I believe there is a real risk of a “fight or flight” response, which is deeply wired into us. All animals choose between fight or flight when they are in danger, when their survival is threatened. Humans are no exception: these are hormonal responses that we cannot control easily. They are part of our internal biology and they can alter our very cognition, and override our reason.


Examples of the “fight” response would be large-scale, international military conflicts over food, water and agricultural land disputes, as well as disagreements over the use of geo-engineering or other ways of combating climate change.

It may mean people would now be voting for more extreme far right governments that promised to keep them safe from the influx of millions of hungry, overheating refugees from equatorial countries that have become uninhabitable. It would be these same far right movements that would perpetrate even more climate catastrophe.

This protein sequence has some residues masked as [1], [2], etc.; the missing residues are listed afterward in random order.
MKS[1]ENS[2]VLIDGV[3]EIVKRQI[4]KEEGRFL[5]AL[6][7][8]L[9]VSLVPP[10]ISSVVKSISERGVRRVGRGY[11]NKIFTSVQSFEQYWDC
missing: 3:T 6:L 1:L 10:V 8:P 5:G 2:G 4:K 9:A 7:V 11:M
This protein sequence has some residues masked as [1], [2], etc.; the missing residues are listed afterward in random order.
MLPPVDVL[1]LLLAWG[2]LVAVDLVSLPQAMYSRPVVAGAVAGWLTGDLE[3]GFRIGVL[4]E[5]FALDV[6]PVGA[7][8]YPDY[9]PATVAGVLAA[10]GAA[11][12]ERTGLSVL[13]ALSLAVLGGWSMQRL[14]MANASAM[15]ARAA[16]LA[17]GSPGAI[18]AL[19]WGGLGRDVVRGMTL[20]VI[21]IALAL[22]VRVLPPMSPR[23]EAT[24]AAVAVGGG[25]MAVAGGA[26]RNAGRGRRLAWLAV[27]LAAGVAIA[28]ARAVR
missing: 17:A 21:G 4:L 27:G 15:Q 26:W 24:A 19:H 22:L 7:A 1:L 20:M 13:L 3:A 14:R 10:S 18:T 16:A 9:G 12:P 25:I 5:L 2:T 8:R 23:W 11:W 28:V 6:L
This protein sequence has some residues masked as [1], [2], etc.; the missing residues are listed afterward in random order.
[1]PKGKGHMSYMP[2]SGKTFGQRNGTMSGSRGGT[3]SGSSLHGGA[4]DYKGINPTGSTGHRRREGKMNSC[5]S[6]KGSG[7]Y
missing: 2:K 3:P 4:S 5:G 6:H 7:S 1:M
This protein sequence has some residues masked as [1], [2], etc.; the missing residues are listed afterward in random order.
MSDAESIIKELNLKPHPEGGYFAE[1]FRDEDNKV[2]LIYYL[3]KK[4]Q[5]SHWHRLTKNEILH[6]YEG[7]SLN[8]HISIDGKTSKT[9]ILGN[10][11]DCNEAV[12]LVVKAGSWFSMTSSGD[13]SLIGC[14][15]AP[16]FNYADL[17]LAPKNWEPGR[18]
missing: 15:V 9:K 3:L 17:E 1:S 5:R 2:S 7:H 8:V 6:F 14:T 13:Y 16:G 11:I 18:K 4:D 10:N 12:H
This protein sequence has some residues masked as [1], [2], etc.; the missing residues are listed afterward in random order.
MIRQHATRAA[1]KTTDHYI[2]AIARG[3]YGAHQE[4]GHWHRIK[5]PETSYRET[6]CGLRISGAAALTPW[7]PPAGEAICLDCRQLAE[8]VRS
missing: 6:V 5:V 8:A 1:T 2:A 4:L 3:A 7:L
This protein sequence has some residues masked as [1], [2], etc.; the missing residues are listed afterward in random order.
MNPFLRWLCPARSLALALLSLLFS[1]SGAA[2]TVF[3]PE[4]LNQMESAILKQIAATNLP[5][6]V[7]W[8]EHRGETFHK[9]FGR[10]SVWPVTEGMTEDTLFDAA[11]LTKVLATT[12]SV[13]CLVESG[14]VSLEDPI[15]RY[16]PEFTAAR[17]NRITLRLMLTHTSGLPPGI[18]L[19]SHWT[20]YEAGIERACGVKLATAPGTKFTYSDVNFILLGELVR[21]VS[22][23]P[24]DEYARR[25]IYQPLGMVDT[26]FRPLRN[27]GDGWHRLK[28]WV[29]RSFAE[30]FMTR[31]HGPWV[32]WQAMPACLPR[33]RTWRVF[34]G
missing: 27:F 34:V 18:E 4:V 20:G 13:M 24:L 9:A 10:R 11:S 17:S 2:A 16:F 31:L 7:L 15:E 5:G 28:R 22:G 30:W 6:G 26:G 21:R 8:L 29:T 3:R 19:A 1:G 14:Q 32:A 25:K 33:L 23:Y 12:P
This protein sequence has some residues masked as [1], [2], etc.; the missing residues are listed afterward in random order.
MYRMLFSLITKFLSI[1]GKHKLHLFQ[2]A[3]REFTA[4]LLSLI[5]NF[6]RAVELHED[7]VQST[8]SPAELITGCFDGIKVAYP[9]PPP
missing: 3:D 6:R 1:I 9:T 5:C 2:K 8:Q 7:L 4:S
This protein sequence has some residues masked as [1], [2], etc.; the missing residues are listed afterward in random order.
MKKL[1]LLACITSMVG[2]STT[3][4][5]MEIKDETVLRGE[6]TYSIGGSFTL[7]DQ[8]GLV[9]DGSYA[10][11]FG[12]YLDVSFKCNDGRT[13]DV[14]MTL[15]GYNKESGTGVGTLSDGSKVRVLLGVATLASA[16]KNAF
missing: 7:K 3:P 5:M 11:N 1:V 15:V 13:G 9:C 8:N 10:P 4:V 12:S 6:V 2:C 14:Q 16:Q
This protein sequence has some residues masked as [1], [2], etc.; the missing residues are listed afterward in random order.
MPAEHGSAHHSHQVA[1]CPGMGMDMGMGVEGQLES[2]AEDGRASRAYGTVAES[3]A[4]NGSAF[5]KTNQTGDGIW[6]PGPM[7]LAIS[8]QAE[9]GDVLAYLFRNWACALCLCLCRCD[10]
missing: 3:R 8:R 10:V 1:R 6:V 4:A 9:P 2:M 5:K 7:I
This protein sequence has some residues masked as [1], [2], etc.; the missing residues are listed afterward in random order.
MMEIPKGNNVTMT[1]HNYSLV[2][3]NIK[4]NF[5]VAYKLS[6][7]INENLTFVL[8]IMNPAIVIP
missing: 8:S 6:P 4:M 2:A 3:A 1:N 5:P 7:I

It may also mean increasing disagreement between nations on how to tackle climate change as well as its impacts, as every nation fights for its own turf and its own interests, rather than thinking about the planet as a whole.

But we do not need to use our imagination. We see these events happen quite predictably every time there is a natural catastrophe. We have seen armed looting and crime emerge spontaneously, almost out of nowhere every time there is a severe hurricane that results in hunger and total devastation. Our society can descend into this state quite easily. In fact, it is almost guaranteed it will, every time.


It may sound more benign, but Flight is equally damaging.